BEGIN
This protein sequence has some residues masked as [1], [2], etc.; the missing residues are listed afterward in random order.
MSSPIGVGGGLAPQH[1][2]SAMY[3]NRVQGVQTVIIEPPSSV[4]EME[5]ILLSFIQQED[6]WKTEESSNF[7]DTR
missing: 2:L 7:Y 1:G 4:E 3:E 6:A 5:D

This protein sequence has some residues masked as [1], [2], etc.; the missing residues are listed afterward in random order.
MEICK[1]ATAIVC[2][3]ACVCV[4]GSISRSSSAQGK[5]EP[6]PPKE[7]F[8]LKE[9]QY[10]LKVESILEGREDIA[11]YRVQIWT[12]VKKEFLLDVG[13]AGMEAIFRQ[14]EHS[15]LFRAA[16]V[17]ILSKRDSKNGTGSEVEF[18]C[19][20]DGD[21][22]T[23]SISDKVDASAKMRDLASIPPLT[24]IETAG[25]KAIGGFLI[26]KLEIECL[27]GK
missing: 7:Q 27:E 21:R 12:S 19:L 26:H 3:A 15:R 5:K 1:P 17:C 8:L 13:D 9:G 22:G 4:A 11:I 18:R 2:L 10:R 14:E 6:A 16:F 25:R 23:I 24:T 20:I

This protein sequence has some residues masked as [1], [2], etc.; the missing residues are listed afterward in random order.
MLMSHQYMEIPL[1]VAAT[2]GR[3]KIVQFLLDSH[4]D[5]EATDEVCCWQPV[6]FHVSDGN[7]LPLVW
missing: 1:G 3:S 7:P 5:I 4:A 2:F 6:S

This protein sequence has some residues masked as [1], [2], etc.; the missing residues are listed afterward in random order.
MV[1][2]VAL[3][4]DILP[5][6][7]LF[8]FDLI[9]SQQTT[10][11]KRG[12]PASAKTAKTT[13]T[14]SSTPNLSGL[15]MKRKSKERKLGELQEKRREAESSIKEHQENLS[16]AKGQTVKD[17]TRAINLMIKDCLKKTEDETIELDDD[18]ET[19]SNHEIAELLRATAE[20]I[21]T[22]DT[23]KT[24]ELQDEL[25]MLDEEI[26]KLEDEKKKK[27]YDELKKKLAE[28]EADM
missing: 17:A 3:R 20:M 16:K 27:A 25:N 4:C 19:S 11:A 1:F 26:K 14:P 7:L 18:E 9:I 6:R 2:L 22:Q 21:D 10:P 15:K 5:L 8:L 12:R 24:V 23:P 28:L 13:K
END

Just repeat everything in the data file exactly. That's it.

This protein sequence has some residues masked as [1], [2], etc.; the missing residues are listed afterward in random order.
MSSPIGVGGGLAPQH[1][2]SAMY[3]NRVQGVQTVIIEPPSSV[4]EME[5]ILLSFIQQED[6]WKTEESSNF[7]DTR
missing: 2:L 7:Y 1:G 4:E 3:E 6:A 5:D

This protein sequence has some residues masked as [1], [2], etc.; the missing residues are listed afterward in random order.
MEICK[1]ATAIVC[2][3]ACVCV[4]GSISRSSSAQGK[5]EP[6]PPKE[7]F[8]LKE[9]QY[10]LKVESILEGREDIA[11]YRVQIWT[12]VKKEFLLDVG[13]AGMEAIFRQ[14]EHS[15]LFRAA[16]V[17]ILSKRDSKNGTGSEVEF[18]C[19][20]DGD[21][22]T[23]SISDKVDASAKMRDLASIPPLT[24]IETAG[25]KAIGGFLI[26]KLEIECL[27]GK
missing: 7:Q 27:E 21:R 12:S 19:L 26:H 3:A 15:R 5:K 1:P 17:C 8:L 13:D 9:G 22:G 4:A 11:I 18:R 2:L 10:R 14:E 6:A 16:F 25:R 23:I 24:T 20:I

This protein sequence has some residues masked as [1], [2], etc.; the missing residues are listed afterward in random order.
MLMSHQYMEIPL[1]VAAT[2]GR[3]KIVQFLLDSH[4]D[5]EATDEVCCWQPV[6]FHVSDGN[7]LPLVW
missing: 1:G 3:S 7:P 5:I 4:A 2:F 6:S

This protein sequence has some residues masked as [1], [2], etc.; the missing residues are listed afterward in random order.
MV[1][2]VAL[3][4]DILP[5][6][7]LF[8]FDLI[9]SQQTT[10][11]KRG[12]PASAKTAKTT[13]T[14]SSTPNLSGL[15]MKRKSKERKLGELQEKRREAESSIKEHQENLS[16]AKGQTVKD[17]TRAINLMIKDCLKKTEDETIELDDD[18]ET[19]SNHEIAELLRATAE[20]I[21]T[22]DT[23]KT[24]ELQDEL[25]MLDEEI[26]KLEDEKKKK[27]YDELKKKLAE[28]EADM
missing: 17:A 3:R 20:M 16:K 27:A 25:N 4:C 19:S 11:A 1:F 26:K 14:P 7:L 18:E 9:I 6:R 2:L 22:Q 21:D 10:P 15:K 5:L 8:L 12:R 24:V 23:P 28:L 13:K